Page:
The Devil appeared to MARTIN LUTHER in the form of a monk with bird claw hands, according to an account written by Georgius Godelmannus in 1591. Godelmannus relates that while he was studying law at the University of Wittenberg, Germany, he heard a story from several of his teachers about a monk who appeared and knocked hard upon the door of Luther. He was invited in and began to speak of papist errors and other theological matters. Luther grew impatient and said his time was being wasted, and the monk should consult a Bible for answers. At that point, he noticed that the monk’s hands were like bird claws. Luther showed the monk a passage in Genesis that says, “The seed of the woman shall bruise the head of the serpent.” Exposed, the Devil went into a rage, threw about Luther’s ink and writing materials, and fled, leaving behind him a stench that lasted for days.
From childhood, Luther felt attacked by DEMONs and evil spirits; attacks increased as he grew older and reached great intensity while he was exiled at Wartburg and was at work on translating the Bible into German. He attributed his mood swings and depressions to the operations of demons, as well as his on going health problems. He said he combated them with prayer and “happy song.” Reportedly, he was pestered one night by the Devil and drove him away by throwing his inkwell at him. An ink stain remained in his room at the castle for a long time. He also said that he drove the Devil away with ink, which may have been a reference to his writings.
He was completely believing of the evil nature and powers of witches and their allegiance to the Devil, stating, “I should have no compassion on these witches; I would burn all of them. We read in the old law that the priests threw the first stones at these malefactors. . . . Does not witchcraft, then, merit death, which is a revolt of the creature against the Creator, a denial to God of the authority which it accords to the demon?”
Luther said his mother had been harassed by a witch, who had cursed him and his siblings to cry themselves to death. The CURSE was broken by a preacher who collected the witch’s footprints and threw them into a river. Luther believed that witches shape shifted into animal forms and flew through the air to SABBATs. The Devil caused diseases, he said, by making them appear to have natural causes. Many physicians do not realize this, he said, and should add faith and prayer to their medical treatments. All mentally ill people are under POSSESSION by the Devil, Luther said, and are possessed with God’s permission. They are capable of blasting crops, brewing tempests and storms, and causing pestilence, fires, fevers, and severe diseases. He said people do engage in pacts with the Devil to further their selfish gains, but there is always a heavy price to pay. He related a case of a sorcerer in Erfurt who tried to escape his poverty by making such a pact. The Devil gave him a crystal for divination, which the sorcerer used to become rich. But he accused innocent people of theft and was arrested. He confessed to his pact and repented but was burned at the stake anyway. Luther also said the Devil raped maidens bathing in water and impregnated them, then took their infants and exchanged them for others, much as in lore of the FAIRIES and their changelings. The changelings never lived beyond 18 or 19 years of age.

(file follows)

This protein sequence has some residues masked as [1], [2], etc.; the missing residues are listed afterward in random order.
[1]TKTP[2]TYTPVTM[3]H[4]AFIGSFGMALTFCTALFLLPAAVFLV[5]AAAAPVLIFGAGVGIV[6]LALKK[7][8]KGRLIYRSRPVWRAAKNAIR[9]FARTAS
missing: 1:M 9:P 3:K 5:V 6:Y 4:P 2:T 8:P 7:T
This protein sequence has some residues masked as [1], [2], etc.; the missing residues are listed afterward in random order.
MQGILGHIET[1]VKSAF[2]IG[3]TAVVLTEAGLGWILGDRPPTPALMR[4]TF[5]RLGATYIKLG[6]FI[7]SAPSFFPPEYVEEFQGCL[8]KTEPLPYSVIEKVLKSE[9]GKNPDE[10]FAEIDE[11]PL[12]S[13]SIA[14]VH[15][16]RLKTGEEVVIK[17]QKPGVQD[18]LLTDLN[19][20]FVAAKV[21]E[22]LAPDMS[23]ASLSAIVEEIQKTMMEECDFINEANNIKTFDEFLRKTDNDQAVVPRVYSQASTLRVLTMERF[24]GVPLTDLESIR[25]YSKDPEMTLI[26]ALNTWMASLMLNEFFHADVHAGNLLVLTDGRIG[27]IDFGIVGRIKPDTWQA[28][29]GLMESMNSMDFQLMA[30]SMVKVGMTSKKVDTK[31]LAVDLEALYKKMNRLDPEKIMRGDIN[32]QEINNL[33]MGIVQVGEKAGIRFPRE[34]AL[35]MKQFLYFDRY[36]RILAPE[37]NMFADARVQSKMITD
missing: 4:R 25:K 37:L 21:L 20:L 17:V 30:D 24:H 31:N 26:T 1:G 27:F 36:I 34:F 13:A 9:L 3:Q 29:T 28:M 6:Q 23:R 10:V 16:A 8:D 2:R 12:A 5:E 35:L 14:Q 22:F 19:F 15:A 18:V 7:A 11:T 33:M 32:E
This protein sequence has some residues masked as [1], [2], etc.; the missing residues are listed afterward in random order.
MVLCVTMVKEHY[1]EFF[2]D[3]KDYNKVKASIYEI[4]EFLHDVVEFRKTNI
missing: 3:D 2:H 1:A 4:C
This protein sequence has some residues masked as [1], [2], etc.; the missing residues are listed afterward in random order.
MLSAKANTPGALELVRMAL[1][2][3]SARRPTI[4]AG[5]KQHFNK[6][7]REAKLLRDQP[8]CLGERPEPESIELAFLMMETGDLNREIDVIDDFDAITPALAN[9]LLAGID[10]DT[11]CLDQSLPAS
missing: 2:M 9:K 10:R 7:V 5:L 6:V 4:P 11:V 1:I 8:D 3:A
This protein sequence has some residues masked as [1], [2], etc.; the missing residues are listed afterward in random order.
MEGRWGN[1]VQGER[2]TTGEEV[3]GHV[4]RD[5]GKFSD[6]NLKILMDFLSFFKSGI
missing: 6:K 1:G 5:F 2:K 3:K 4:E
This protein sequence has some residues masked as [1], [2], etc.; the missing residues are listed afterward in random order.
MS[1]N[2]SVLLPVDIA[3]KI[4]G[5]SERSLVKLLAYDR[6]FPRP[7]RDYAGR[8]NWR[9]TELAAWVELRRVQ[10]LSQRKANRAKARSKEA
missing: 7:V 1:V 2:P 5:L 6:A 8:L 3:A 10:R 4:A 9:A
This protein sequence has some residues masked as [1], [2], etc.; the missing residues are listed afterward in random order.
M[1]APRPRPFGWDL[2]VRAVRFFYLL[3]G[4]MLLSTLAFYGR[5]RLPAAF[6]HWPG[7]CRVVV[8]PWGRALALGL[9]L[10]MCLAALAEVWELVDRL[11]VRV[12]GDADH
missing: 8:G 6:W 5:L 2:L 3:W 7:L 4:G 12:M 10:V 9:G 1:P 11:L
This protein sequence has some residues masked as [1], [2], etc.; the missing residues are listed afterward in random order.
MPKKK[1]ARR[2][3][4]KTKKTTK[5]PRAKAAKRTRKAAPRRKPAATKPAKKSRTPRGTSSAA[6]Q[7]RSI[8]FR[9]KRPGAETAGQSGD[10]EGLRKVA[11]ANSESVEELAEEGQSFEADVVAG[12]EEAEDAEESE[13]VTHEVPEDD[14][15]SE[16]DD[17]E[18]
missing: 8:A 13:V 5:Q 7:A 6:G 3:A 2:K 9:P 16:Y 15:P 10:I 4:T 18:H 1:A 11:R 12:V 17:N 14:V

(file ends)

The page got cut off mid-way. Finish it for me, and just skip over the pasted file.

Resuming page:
According to one story, the Devil himself visited Luther while he was studying at the University of Wittenberg. He arrived disguised as a monk and asked for Luther’s advice on “papal errors.” The “monk” continued interrogating Luther, who grew impatient. Then Luther saw that his visitor had hands like bird talons, and he ordered him to depart. The Devil gave out a great stinking fart and left. The stench lasted for days. Luther performed at least one EXORCISM, on a pastor from Torgau who went to him for advice. The Devil had been tormenting him for a year, the pastor said, by throwing around pots and dishes, breaking them, and laughing at him while remaining invisible. The pastor’s wife and children wanted to move. Luther told him to have patience and to pray. He ordered the demon to depart.
Luther also believed that as one advances in faith, the Devil increases attacks upon him. He felt this in his own life, enduring physical distress, poltergeist disturbances, and mental interferences that he attributed to the Devil. He considered the pope to be the ANTICHRIST.
After the start of the Reformation, tales circulated that Luther had been born of the Devil, a common accusation levied against religious and political enemies of all kinds. According to one, the Devil disguised himself as a merchant of jewelry and went to Wittenberg, where he encountered Margarita, his mother, and seduced her. After Luther’s birth, the Devil counseled him in how to advance himself in the world. He did well at school, became a monk, ravished a nun, and then rejected his monastic life. He went to Rome, where he was treated poorly by the pope and his cardinals. He asked his father how to exact revenge and was told to write a commentary upon the Lord’s Prayer. The commentary vaulted him into the spotlight, and he became the chief purveyor of the heresy that became Protestantism.
Guazzo, Francesco-Maria (17th century) Italian friar and demonologist. Francesco-Maria Guazzo is best known as the author of Compendium Malefi carum (Handbook of Witches), a leading inquisitor’s guide published in 1608. Little is known about Guazzo’s life. He joined the Brethren of St. Ambrose ad Nemus and St. Barnabas in Milan. He wrote the Compendium over a three-year period in response to a request from Cardinal Federico Borromeo, the archbishop of Milan. The book, published in 1608, draws upon the works of other demonologists and repeats some of the superstitions of the time, including the assertion that MARTIN LUTHER was born from the union of the DEVIL and a nun.